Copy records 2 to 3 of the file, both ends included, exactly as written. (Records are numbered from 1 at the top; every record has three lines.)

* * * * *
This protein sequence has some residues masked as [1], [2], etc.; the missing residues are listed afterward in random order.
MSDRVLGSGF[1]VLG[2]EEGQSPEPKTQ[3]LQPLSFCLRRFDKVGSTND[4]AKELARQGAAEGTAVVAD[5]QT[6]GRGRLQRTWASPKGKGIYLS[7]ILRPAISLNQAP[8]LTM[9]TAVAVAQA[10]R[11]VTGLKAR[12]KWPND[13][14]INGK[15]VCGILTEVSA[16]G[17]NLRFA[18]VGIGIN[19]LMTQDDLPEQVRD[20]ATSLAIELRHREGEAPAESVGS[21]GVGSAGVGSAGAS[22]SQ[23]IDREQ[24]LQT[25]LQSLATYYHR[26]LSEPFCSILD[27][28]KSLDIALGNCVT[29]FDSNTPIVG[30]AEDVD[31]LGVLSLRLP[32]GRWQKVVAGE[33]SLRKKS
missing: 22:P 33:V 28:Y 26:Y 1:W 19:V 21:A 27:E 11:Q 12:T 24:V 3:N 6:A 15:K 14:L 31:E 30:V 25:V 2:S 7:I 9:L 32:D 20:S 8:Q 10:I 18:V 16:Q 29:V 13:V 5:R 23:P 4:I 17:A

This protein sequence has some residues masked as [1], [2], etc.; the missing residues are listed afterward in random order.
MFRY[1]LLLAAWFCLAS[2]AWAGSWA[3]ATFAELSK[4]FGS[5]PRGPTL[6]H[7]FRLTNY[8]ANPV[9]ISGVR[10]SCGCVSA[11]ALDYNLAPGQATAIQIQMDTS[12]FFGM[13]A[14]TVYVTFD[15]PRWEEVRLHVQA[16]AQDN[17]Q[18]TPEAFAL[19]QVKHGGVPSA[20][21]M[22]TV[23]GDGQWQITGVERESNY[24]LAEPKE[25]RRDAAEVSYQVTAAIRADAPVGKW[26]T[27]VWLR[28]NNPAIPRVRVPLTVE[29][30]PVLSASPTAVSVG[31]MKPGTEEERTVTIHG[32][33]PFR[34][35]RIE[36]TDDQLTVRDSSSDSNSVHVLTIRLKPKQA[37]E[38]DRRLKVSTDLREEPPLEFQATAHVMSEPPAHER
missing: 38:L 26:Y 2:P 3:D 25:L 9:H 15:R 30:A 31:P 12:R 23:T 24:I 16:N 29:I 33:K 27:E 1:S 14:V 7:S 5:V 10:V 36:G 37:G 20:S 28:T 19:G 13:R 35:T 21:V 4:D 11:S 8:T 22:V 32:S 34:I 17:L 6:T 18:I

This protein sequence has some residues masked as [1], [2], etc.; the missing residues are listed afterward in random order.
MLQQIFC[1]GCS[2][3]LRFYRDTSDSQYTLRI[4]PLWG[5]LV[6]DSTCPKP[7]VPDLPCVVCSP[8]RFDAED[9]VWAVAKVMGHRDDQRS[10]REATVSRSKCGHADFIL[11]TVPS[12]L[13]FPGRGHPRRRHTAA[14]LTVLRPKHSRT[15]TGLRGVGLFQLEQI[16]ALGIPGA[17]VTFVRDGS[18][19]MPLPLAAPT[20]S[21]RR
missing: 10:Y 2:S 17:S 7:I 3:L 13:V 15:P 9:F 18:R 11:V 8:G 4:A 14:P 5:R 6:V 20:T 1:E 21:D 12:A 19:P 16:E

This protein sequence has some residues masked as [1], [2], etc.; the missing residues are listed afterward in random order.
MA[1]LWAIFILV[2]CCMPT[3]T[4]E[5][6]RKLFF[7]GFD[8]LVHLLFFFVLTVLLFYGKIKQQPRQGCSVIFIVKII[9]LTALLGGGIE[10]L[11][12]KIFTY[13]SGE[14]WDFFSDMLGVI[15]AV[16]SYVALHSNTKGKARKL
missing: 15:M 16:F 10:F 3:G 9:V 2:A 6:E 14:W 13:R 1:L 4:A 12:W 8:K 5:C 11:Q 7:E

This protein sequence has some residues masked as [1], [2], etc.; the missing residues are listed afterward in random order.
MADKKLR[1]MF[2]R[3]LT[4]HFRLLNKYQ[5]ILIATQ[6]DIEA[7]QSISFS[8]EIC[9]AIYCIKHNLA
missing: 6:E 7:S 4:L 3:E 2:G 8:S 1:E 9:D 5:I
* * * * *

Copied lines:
This protein sequence has some residues masked as [1], [2], etc.; the missing residues are listed afterward in random order.
MFRY[1]LLLAAWFCLAS[2]AWAGSWA[3]ATFAELSK[4]FGS[5]PRGPTL[6]H[7]FRLTNY[8]ANPV[9]ISGVR[10]SCGCVSA[11]ALDYNLAPGQATAIQIQMDTS[12]FFGM[13]A[14]TVYVTFD[15]PRWEEVRLHVQA[16]AQDN[17]Q[18]TPEAFAL[19]QVKHGGVPSA[20][21]M[22]TV[23]GDGQWQITGVERESNY[24]LAEPKE[25]RRDAAEVSYQVTAAIRADAPVGKW[26]T[27]VWLR[28]NNPAIPRVRVPLTVE[29][30]PVLSASPTAVSVG[31]MKPGTEEERTVTIHG[32][33]PFR[34][35]RIE[36]TDDQLTVRDSSSDSNSVHVLTIRLKPKQA[37]E[38]DRRLKVSTDLREEPPLEFQATAHVMSEPPAHER
missing: 38:L 26:Y 2:P 3:D 25:L 9:H 15:R 30:A 31:P 12:R 23:T 24:I 16:N 29:I 33:K 27:E 1:S 14:V 7:S 5:V 10:V 36:G 37:G 20:S 28:T 19:G 13:R 35:T 21:V 4:D 11:S 8:T 22:V 32:S 34:I 17:L 6:T 18:I

This protein sequence has some residues masked as [1], [2], etc.; the missing residues are listed afterward in random order.
MLQQIFC[1]GCS[2][3]LRFYRDTSDSQYTLRI[4]PLWG[5]LV[6]DSTCPKP[7]VPDLPCVVCSP[8]RFDAED[9]VWAVAKVMGHRDDQRS[10]REATVSRSKCGHADFIL[11]TVPS[12]L[13]FPGRGHPRRRHTAA[14]LTVLRPKHSRT[15]TGLRGVGLFQLEQI[16]ALGIPGA[17]VTFVRDGS[18][19]MPLPLAAPT[20]S[21]RR
missing: 10:Y 2:S 17:S 7:I 3:L 13:V 15:P 9:F 18:R 11:V 8:G 4:A 14:P 5:R 6:V 20:T 1:E 21:D 12:A 19:P 16:E